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Geography of the Bordeaux


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Bordeaux is the eighth-largest city in France, and the capital of the historic southwestern province of Aquitaine. Bordeaux is also considered the wine capital of the world, and has been famous for its viticulture since the days of the Roman Empire. Unlike other major French cities, Bordeaux is not known for its energetic lifestyle or major industrial output; instead, the Bordelais take pride in their region’s more relaxed pace of life and the spirit of elegance and refinement that characterizes much of the city and the region.

The city of Bordeaux arose as a Gallo-Roman port (Burdigala) on the river Garonne at the head of the large estuary the Gironde, which flows into the Atlantic Ocean about 56 mile (90 kilometer) to the northwest. It became the chief city of Aquitaine from the early Middle Ages, before this region became part of the kingdom of France. In fact, from 1152 to 1453, Bordeaux was an English city, the jewel in a string of French possessions held by the English kings until they were finally chased out at the end of the Hundred Years’ War. Even after this date, Bordeaux remained the chief supplier of wine to England and other northern European states.

The city’s wealth continued to grow with the development of Atlantic sea trade in the 17th century, primarily through the growth of refineries for sugar, which arrived in Bordeaux’s ports directly from France’s colonies in the West Indies. Revenues from the sugar and wine industries reshaped the city, which underwent a massive urban renewal in the 18th century, resulting in much of the city’s present appearance, notably the Place Royale (today’s Place de la Bourse) and the Grand Théâtre.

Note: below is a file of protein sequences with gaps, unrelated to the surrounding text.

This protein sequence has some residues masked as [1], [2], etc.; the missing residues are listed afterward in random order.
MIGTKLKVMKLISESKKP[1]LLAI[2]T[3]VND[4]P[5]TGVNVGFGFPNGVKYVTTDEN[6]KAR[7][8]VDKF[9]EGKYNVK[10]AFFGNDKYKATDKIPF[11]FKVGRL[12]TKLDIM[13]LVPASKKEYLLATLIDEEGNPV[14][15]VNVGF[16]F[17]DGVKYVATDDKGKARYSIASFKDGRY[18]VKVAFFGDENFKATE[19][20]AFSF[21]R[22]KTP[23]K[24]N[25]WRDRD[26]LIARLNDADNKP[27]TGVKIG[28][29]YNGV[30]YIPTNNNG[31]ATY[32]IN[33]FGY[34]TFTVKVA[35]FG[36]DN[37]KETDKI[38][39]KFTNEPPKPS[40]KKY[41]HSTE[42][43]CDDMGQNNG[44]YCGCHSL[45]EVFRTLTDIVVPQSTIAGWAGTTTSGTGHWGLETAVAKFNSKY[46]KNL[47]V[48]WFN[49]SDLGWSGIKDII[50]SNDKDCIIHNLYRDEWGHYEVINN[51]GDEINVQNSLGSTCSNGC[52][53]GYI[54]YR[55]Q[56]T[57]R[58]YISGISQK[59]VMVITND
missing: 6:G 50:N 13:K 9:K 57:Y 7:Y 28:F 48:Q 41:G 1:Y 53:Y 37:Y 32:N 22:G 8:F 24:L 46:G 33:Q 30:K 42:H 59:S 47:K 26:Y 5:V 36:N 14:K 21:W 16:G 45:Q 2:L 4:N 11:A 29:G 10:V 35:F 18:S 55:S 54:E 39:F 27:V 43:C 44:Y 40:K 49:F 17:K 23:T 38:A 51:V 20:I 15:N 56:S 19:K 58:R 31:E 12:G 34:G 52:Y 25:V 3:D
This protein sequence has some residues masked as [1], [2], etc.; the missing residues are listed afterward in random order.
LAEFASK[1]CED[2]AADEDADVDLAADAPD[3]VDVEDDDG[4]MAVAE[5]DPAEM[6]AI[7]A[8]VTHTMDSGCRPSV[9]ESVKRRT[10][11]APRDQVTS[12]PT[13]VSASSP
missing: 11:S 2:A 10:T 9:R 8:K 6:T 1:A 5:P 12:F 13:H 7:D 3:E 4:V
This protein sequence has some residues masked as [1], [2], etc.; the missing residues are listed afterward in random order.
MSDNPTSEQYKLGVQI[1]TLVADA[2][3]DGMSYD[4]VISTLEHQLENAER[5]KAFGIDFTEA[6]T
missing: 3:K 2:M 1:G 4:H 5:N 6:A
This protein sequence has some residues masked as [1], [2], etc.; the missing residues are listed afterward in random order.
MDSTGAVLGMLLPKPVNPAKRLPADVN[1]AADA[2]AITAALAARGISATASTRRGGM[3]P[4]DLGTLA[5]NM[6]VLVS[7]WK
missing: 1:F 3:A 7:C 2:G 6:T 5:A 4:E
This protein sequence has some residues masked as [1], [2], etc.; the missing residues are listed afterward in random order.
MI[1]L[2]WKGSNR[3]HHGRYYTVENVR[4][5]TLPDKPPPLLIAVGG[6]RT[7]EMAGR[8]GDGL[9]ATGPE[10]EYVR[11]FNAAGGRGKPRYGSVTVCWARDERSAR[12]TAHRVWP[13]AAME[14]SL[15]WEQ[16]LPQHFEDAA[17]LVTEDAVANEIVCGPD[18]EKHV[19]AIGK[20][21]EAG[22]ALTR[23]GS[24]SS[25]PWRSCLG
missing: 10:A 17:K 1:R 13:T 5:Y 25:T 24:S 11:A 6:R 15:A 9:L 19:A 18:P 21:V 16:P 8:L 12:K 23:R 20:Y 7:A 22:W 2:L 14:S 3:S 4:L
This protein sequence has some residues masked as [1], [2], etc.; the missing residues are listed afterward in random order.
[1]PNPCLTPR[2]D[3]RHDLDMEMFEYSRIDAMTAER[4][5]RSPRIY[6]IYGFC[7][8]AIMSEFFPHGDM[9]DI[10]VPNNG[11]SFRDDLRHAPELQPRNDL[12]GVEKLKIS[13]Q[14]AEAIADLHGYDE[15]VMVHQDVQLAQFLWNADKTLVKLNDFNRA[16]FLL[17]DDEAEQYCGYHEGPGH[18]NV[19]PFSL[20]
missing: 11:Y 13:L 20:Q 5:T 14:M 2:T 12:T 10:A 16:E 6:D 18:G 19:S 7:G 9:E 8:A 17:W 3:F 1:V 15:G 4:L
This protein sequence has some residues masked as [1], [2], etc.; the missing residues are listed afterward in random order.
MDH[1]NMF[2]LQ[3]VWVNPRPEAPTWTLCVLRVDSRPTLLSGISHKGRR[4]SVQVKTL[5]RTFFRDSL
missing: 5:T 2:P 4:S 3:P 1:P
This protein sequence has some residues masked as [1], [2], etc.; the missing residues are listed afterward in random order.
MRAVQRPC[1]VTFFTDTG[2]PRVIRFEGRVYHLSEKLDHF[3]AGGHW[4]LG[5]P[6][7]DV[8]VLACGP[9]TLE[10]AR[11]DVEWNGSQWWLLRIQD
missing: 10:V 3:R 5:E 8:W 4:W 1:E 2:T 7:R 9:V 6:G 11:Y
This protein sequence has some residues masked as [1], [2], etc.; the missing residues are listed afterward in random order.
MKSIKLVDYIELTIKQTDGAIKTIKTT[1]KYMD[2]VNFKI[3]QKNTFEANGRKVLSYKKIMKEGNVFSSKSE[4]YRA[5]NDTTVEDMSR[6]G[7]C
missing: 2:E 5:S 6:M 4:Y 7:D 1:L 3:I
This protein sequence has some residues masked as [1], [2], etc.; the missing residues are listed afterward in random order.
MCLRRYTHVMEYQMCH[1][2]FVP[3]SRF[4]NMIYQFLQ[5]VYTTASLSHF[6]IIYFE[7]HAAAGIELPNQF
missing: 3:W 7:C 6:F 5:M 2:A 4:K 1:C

Today’s Bordeaux is a varied mixture of medieval churches, 18th-century squares, and more modern developments such as the massive suspension bridge across the Garonne, the Pont d’Aquitaine, opened in 1967. Several Gothic churches dominate Bordeaux’s skyline owing to a general lack of skyscrapers. Notable among these is the Cathedral of Saint-André and the basilicas of Saint Seurin and Saint-Michel, all 3 of which were declared United Nations World Heritage sites in 1998 as important stops on the pilgrimage routes to Santiago de Compostela. Renaissance and neoclassical buildings include the Grosse Cloche, a tall clock tower that is 1 of the symbols of the city, and the Palais Rohan, the former archiepiscopal palace and now the city hall. Louis XV residences in Bordeaux are among the finest of French architecture.

In 2000, a plan was introduced to renovate the Garonne quaysides, which stretch for miles in a graceful unified arc along the curve of the river. City improvements such as this continue to be funded by wine revenues. Bordeaux’s 57 different appellations (varieties) of wine are produced on roughly 20,000 acres (8,000 hectares) of surrounding countryside by 3,000 independent chateaus, 60 wine cooperatives, and the city’s 400 wine merchants. The city’s population is nearly 219,000 (1999). Many residents are occupied in some form with the wine industry but increasingly are also employed in aeronautics and aerospace technologies and the manufacture of chemical and pharmaceutical products.

BIBLIOGRAPHY.

Macmillan Centennial Atlas of the World (Macmillan, 1998); "City Hall,” www.mairie-bordeaux.fr (June 204); "Bordeaux History,” www.bordeauxcity.com (June 2004); "Bordeaux Wines,” www.bordeaux. com (June 2004); "Bordeaux Tourism,” www.bordeaux-tourisme.com (June 2004).

JONATHAN SPANGLER

SMITHSONIAN INSTITUTION

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